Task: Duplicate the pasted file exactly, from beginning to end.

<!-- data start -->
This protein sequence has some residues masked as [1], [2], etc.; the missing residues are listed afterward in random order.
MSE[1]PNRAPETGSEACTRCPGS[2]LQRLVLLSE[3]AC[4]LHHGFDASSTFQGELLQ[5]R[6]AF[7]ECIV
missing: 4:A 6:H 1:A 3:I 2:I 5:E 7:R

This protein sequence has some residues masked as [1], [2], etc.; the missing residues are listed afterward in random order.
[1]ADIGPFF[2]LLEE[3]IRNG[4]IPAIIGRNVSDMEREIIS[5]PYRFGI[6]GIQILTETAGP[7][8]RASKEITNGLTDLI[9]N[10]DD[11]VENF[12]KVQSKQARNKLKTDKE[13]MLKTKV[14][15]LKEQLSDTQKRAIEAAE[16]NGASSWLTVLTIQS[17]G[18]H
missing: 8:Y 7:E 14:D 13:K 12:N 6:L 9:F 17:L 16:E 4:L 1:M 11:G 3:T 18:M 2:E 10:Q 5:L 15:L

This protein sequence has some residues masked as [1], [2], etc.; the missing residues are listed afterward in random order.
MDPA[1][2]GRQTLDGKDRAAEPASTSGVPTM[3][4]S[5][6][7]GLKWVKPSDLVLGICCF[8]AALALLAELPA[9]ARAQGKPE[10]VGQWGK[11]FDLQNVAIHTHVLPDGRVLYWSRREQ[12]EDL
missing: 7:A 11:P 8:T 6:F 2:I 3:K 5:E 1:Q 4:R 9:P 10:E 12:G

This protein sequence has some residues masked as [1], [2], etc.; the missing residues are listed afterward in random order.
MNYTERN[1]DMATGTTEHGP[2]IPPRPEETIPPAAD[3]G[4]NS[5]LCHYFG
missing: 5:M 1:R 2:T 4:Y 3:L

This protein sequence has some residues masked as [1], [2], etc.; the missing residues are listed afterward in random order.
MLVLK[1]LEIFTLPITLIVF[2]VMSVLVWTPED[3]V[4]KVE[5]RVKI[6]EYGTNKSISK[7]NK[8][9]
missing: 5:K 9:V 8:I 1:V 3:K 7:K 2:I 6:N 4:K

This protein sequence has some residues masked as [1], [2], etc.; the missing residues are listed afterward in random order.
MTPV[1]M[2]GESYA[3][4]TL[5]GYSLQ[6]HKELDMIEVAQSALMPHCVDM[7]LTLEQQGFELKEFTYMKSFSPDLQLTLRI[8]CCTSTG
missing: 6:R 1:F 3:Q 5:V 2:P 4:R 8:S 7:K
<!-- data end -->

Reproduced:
This protein sequence has some residues masked as [1], [2], etc.; the missing residues are listed afterward in random order.
MSE[1]PNRAPETGSEACTRCPGS[2]LQRLVLLSE[3]AC[4]LHHGFDASSTFQGELLQ[5]R[6]AF[7]ECIV
missing: 4:A 6:H 1:A 3:I 2:I 5:E 7:R

This protein sequence has some residues masked as [1], [2], etc.; the missing residues are listed afterward in random order.
[1]ADIGPFF[2]LLEE[3]IRNG[4]IPAIIGRNVSDMEREIIS[5]PYRFGI[6]GIQILTETAGP[7][8]RASKEITNGLTDLI[9]N[10]DD[11]VENF[12]KVQSKQARNKLKTDKE[13]MLKTKV[14][15]LKEQLSDTQKRAIEAAE[16]NGASSWLTVLTIQS[17]G[18]H
missing: 8:Y 7:E 14:D 13:K 12:N 6:L 9:F 17:L 16:E 4:L 1:M 11:G 3:T 18:M 2:E 10:Q 5:L 15:L

This protein sequence has some residues masked as [1], [2], etc.; the missing residues are listed afterward in random order.
MDPA[1][2]GRQTLDGKDRAAEPASTSGVPTM[3][4]S[5][6][7]GLKWVKPSDLVLGICCF[8]AALALLAELPA[9]ARAQGKPE[10]VGQWGK[11]FDLQNVAIHTHVLPDGRVLYWSRREQ[12]EDL
missing: 7:A 11:P 8:T 6:F 2:I 3:K 5:E 1:Q 4:R 9:P 10:E 12:G

This protein sequence has some residues masked as [1], [2], etc.; the missing residues are listed afterward in random order.
MNYTERN[1]DMATGTTEHGP[2]IPPRPEETIPPAAD[3]G[4]NS[5]LCHYFG
missing: 5:M 1:R 2:T 4:Y 3:L

This protein sequence has some residues masked as [1], [2], etc.; the missing residues are listed afterward in random order.
MLVLK[1]LEIFTLPITLIVF[2]VMSVLVWTPED[3]V[4]KVE[5]RVKI[6]EYGTNKSISK[7]NK[8][9]
missing: 5:K 9:V 8:I 1:V 3:K 7:K 2:I 6:N 4:K

This protein sequence has some residues masked as [1], [2], etc.; the missing residues are listed afterward in random order.
MTPV[1]M[2]GESYA[3][4]TL[5]GYSLQ[6]HKELDMIEVAQSALMPHCVDM[7]LTLEQQGFELKEFTYMKSFSPDLQLTLRI[8]CCTSTG
missing: 6:R 1:F 3:Q 5:V 2:P 4:R 8:S 7:K